A free medicine scheme for livestock in Rajasthan has led to a 25 percent increase in the number of cattle coming to government-run veterinary centres.
This was said by Chief Minister Ashok Gehlot, stressing the importance of the initiative in a state where animal husbandry contributes eight percent of the GDP.
The chief minister's Livestock Free Medicine Scheme was launched Aug 15 by Gehlot to boost the economy of the state by catering to health needs of cattle. The scheme has started paying dividends in just three months.
"As per available information, a 25 percent increase in the number of sick cattle coming to the veterinary institutes has been registered in the state," Gehlot told IANS.
"Over 2.73 million sick cattle have been provided free medicines so far and 823,000 cattle have been vaccinated against infectious diseases in the state," he said.
Livestock has become a symbol of social and economic prosperity in the rural environment of the desert state. According to 2007 cattle census, the state has a total of 56.66 million cattle, which includes camels, cows and buffaloes, and five million poultry.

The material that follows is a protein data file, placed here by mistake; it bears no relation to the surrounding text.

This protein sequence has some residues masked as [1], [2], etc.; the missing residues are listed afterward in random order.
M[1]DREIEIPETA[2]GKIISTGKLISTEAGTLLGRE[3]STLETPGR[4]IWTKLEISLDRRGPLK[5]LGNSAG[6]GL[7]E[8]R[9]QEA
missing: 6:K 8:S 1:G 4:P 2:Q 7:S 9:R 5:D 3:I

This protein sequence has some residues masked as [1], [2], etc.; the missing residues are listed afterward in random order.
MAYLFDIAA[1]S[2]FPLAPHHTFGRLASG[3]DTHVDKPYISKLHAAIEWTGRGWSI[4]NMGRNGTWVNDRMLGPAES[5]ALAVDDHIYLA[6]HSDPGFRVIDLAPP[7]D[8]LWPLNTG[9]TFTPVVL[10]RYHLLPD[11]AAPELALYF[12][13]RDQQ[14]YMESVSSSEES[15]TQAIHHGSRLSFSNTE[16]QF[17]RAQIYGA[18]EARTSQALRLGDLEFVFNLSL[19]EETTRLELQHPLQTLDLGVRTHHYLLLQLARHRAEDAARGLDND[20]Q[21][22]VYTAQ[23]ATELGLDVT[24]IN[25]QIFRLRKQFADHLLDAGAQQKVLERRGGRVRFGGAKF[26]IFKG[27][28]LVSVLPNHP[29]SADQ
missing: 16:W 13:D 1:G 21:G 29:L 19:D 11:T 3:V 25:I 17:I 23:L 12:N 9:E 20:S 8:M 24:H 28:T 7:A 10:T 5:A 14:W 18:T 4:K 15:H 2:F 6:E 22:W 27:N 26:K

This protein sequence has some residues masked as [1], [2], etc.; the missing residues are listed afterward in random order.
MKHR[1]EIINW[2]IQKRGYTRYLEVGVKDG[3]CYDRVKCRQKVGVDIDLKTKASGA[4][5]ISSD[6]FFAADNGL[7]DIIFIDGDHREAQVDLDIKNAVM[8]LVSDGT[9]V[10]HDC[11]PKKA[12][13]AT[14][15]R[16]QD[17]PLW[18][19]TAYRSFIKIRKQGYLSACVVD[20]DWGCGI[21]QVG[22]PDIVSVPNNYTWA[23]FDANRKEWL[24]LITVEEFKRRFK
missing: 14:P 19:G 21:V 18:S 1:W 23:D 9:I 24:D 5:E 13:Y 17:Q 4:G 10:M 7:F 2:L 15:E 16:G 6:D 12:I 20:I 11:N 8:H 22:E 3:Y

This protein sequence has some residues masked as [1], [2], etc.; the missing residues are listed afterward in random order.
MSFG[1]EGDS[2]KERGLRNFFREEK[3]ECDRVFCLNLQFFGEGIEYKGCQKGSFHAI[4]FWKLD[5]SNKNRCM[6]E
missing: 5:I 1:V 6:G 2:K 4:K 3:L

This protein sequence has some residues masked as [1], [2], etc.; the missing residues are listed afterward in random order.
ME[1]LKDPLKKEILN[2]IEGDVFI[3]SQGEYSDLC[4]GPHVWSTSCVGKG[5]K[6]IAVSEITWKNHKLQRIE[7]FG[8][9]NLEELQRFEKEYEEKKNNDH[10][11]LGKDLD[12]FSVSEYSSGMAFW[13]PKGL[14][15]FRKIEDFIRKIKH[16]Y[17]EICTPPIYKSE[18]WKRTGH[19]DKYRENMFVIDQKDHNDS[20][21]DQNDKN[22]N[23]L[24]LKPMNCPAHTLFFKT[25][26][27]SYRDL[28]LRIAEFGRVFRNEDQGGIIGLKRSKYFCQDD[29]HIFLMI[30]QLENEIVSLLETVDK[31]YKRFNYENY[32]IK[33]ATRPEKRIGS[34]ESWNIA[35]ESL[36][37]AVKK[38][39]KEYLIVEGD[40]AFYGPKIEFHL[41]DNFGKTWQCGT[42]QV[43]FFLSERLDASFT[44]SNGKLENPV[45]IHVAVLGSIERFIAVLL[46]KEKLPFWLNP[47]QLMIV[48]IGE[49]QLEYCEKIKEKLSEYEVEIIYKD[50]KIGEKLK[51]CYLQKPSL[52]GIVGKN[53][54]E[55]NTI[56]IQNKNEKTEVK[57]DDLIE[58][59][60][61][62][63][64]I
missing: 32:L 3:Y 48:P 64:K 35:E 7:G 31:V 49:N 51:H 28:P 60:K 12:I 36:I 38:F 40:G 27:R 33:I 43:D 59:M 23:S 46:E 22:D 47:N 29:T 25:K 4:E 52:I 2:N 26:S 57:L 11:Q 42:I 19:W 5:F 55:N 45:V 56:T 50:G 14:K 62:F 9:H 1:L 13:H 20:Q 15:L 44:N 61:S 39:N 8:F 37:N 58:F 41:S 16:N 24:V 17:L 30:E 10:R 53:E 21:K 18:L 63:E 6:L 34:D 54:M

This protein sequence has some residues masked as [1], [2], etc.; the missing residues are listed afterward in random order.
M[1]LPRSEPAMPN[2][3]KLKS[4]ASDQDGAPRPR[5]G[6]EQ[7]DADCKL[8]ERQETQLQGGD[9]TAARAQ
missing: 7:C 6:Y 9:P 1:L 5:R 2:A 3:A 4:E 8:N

Rajasthan contributes 12 percent to the total milk production in the country; it also has a 35 percent share in wool production.
Livestock is important, say experts, citing the fact that animal husbandry contributes eight percent to the GDP of the state.
The chief minister's new scheme makes possible the treatment of the cattle that are deprived of veterinary medical services due to shortage of money.
In the first phase, a budget allocation of Rs.60 crore was made. Over 87 frequently needed veterinary generic medicines and 13 consumables are being provided free of cost in the state under the scheme.
According to Gehlot, medicines worth Rs.22 crore have been made available so far to cattle in different districts in the state.
A sum of Rs.200,000 each has been allotted at all divisional headquarters for purchasing essential medicines for cattle in order to meet any emergency situation.
According to animal husbandry department officials, under the scheme, 180 camels were recently treated successfully in Sanganiyaar village of Dungarpur district.
"This made it possible for the camel breeders to save Rs.5,000 to Rs.10,000, which otherwise would have been spent on the treatment of these camels. Without this scheme, these 180 camels would have died for want of treatment," said an official.
(Anil Sharma can be contacted at firstname.lastname@example.org)